Functions other than DNA-binding have been assigned to the HMG boxes. Part of the UBF nucleolar localization signal is found in the NH2-terminal region, which includes HMG box 1, (137,138). In addition, nuclear transport, requires a short 24 amino acid sequence near HMG box 5 as well as the CO2H-terminus (137). Similar to other HMG-like proteins UBF contains a highly acidic CO2H-terminal domain and an NH2-terminal dimerization domain. The acidic CO2H-terminal domain of UBF consists of a stretch of 89 amino acids of which 68% are Glu or Asp, 25% are serines, and 7% glycine (89). The acidic regions are interrupted by conserved serine-rich blocks (3). The NH2-terminal dimerization domain contains two short regions that are hypothesized to form amphipathic helices similar to a helix-loop-helix motif. The dimerization domain is also required for optimal DNA binding along with at least one HMG box (43,136), and additional HMG boxes appear to stabilize DNA-binding (43,139).
Mechanism of UBF Action: The action of UBF depends on the formation of homo- and/or hetero-dimers (3,136,148) and its binding to DNA, via the minor groove (140). Various manuscripts have reported that UBF binds to the CPE, UPE, spacer promoters and the enhancer repeats in the intergenic spacer (44,46,47,89,123). In addition, Xenopus UBF can bind on each side of the promoter proximal terminator (3). Interestingly, footprinting analysis has demonstrated that the DNase footprint obtained with UBF depends on the rDNA promoter being footprinted, and is independent of the origin of the UBF used in the assay (18,46,89,123). As discussed above, this would suggest that rDNA promoters share underlying structural similarities despite their sequence differences. In general, UBF footprints the rDNA promoter in the UPE, from ~ -50 to ~ -130 (89). However, UBF can also protect the CPE, from ~ -45 to ~ +20 (43, 89,123). As discussed previously, a mutation at either the guanine at -16 or -7 eliminates promoter activity (41,44,89), but did not affect UBF binding to the DNA (41). As mentioned, the interaction of UBF with SL-1 results in an extension of the UBF footprint (44,113,114,115,141). This is believed to be part of the mechanism by which UBF facilitates the generation of the pre-initiation complex on the promoter.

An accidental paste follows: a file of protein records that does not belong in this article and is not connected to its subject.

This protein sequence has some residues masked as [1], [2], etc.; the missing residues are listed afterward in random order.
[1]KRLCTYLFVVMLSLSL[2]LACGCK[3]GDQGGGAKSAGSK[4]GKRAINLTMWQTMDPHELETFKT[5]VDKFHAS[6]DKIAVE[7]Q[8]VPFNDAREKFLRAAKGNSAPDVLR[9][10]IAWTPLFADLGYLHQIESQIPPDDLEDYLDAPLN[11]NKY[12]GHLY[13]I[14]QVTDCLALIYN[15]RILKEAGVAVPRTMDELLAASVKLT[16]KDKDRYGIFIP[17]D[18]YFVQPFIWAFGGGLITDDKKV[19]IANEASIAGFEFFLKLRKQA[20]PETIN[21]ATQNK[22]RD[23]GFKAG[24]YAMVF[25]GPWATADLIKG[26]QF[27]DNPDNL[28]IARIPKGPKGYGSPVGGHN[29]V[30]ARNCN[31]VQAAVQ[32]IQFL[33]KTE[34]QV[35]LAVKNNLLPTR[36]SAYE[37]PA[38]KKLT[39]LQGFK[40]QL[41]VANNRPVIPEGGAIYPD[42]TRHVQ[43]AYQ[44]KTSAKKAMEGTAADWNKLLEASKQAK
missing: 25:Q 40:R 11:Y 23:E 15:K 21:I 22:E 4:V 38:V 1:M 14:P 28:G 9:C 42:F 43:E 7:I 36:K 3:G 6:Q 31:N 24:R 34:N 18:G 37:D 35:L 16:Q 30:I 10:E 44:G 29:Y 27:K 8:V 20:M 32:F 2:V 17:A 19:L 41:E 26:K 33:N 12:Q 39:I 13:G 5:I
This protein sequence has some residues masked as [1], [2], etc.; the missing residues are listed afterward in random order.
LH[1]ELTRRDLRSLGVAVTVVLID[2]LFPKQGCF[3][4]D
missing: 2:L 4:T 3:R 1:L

Initially it was reported that UBF bound predominantly to a GC rich consensus sequence (4). However, recent studies suggest that UBF may recognize a specific DNA structure, such as synthetic DNA cruciforms, four way junctions and tRNA, rather than a sequence (2,132,137,139). The domains of UBF required for DNA binding and the DNA binding sequence recognized are controversial. UBF with every HMG box deleted, except HMG box 1, is able to bind DNA (as long as the dimerization domain is present). The addition of HMG boxes increases the strength of DNA binding (4,89,136). These results may be explained if UBF binding to DNA is the result of a summation of multiple HMG box-DNA contacts. This would also lessen the requirement that any single sequence (DNA recognition site) be stringently maintained.